Project Details:

Title:
Breeding & Development of a Breadth of SB Cultivars

Parent Project: This is the first year of this project.
Checkoff Organization:Ohio Soybean Council
Categories:Breeding & genetics
Organization Project Code:18-R-06
Project Year:2018
Lead Principal Investigator:Leah McHale (The Ohio State University)
Co-Principal Investigators:
Keywords:

Contributing Organizations

Funding Institutions

Information and Results

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Project Summary

Our objectives aim to drive innovation through development of new traits for increased yield and specialty products. Development of food grade cultivars offer the opportunity to expand international niche markets. Development of high oleic cultivars meets a growing market demand. Improvement of pest and disease resistance in cultivars will increase yield. Training of the next generation of plant breeders aids in knowledge transfer. Ultimately, high yielding materials with superior added-value traits will be released as public or branded varieties for direct use by growers. Novel traits will be genetically characterized and materials will be released along with ‘breeder friendly’ molecular markers suitable for selecting the traits of interest. This will enable all released material to be easily integrated into private breeding programs; thereby, ultimately making the genetics widely available to Ohio farmers.

Project Objectives

1. Develop or work towards the development of food grade cultivars suitable for international markets:
(a) Tofu and soy milk,
(b) natto and soy sprouts,
(c) black seeded.

2. Integrate pest and pathogen resistance critical to adaptation to Ohio and/or quality of seed into food grade cultivars including resistance to:
(a) soybean aphid,
(b) soybean cyst nematode, and
(c) Phytophthora sojae.

3. Work towards the conversion of conventional breeding program to high oleic.

4. Training of the next generation of soybean breeders.

Project Deliverables

For the tofu and soy milk market breeding program, we will release one or more cultivars in Spring of 2017. Release will be determined by data from 2017 field trials as well as interest from producers and approval by the Crop Variety Release and Distribution Committee.

For our development of cultivars for the natto and soy sprout (small seeded) markets, in the winter of 2015 we sent 30 selected individuals from three cross combinations to Puerto Rico, making this seed available for limited tests in 2016. Initial tests were limited to two locations, with two reps at each. From this test, 11 lines were selected for seed size and yield. These lines are being grown in full yield trials in 2017 and will be evaluated for yield, agronomic traits, seed size and seed coat entirety. As we have received high levels of interest from producers and processors for natto lines, we will make a very small amount of seed for selected lines available for on-farm trials in 2018, with potential for early release in 2018.

For our development of black seeded soybean cultivars, over 200 F4 plants are being grown this summer. Preliminary seed color and yield testing will take place in 2018. Fully replicated yield trials will occur over two or three years, depending on performance and producer interest, starting in summer of 2019, with earliest release of cultivars in Fall of 2020.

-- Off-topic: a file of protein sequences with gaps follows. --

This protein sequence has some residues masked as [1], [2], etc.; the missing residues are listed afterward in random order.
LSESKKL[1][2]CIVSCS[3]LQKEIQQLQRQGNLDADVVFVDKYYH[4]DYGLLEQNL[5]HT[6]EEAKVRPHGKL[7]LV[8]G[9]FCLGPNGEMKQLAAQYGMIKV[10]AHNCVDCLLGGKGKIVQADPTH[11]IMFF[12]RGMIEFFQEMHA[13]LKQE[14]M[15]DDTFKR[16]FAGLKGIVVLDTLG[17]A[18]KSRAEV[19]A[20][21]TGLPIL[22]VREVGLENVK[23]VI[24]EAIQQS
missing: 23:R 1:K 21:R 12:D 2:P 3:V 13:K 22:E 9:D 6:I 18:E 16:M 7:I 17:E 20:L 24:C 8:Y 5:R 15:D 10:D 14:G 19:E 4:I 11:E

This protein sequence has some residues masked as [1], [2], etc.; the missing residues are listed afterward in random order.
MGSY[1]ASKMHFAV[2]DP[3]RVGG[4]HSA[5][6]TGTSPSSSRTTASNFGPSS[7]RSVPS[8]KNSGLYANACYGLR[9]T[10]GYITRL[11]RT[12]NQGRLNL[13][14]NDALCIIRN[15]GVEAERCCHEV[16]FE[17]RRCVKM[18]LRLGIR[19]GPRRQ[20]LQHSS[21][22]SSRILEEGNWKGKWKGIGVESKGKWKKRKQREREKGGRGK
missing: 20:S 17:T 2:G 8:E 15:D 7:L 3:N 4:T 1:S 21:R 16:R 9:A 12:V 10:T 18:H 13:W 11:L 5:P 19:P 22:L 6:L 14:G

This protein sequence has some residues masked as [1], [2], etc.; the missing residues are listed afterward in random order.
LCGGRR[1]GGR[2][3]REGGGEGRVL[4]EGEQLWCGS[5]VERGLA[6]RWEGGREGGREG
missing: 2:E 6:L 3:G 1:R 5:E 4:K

First quarter (March 2018):
• Send seed to collaborators (Dorrance, Michel, Niblack) for greenhouse assays.
• Perform compositional analysis (protein and oil) on NIR & GC (~200).
• Make selections based on yield, disease, & seed composition data. Begin planting plans.

Second Quarter (June 2018):
• Propose releases to the Crop Variety Release and Distribution Committee.
• Send seed to collaborators for additional trial locations (regional uniform tests).
• Plant field tests (~10000) and seed increases, plant greenhouse crossing blocks.

Third Quarter (September 2018):
• Carry out crosses in greenhouse (>200).
• Collect DNA samples from F2 nursery lines, assay markers, make selections.
• Collect field notes. Rogue seed increases to maintain purity.

Fourth Quarter (December 2018):
• Harvest plots and crosses, analyze yield and agronomic data from harvest.
• Plant hybrid seed (>200) in greenhouse, send seed to winter nursery for advancement.

Progress of Work

Final Project Results

Updated April 30, 2020:
Protein and oil data was collected via NIR on 2-3 replicates of 2-3 locations of nearly 1000 breeding lines. Data for 2018 as well as multi-year summaries have been calculated. Based on this data as well prior reports on pest and disease resistance, we have prepared materials for release of three cultivars including two for the tofu and soy milk market. Of additional interest are seven natto cultivars that have undergone their second year of yield testing, with two lines exhibiting promising yield and seed size. Students have been making rapid progress, with one student (Stephanie Karhoff) having a manuscript on characterization of resistance to Phytophthora sojae recently accepted and preparing to defend her defense this semester.

Benefit to Soybean Farmers

Though commodity, non-GM soybean cultivars are not in high demand, the development and release of this material is critical for two reasons: (1) it feeds a small market of producers who grow public non-GM commodity soybean cultivars, (2) the release of cultivars and germplasm with excellent traits for Ohio adaptation provides sources of these traits to industry breeders. Release of our public cultivars and germplasm make traits for adaptation to Ohio accessible to all breeders.

Performance Metrics

Project Years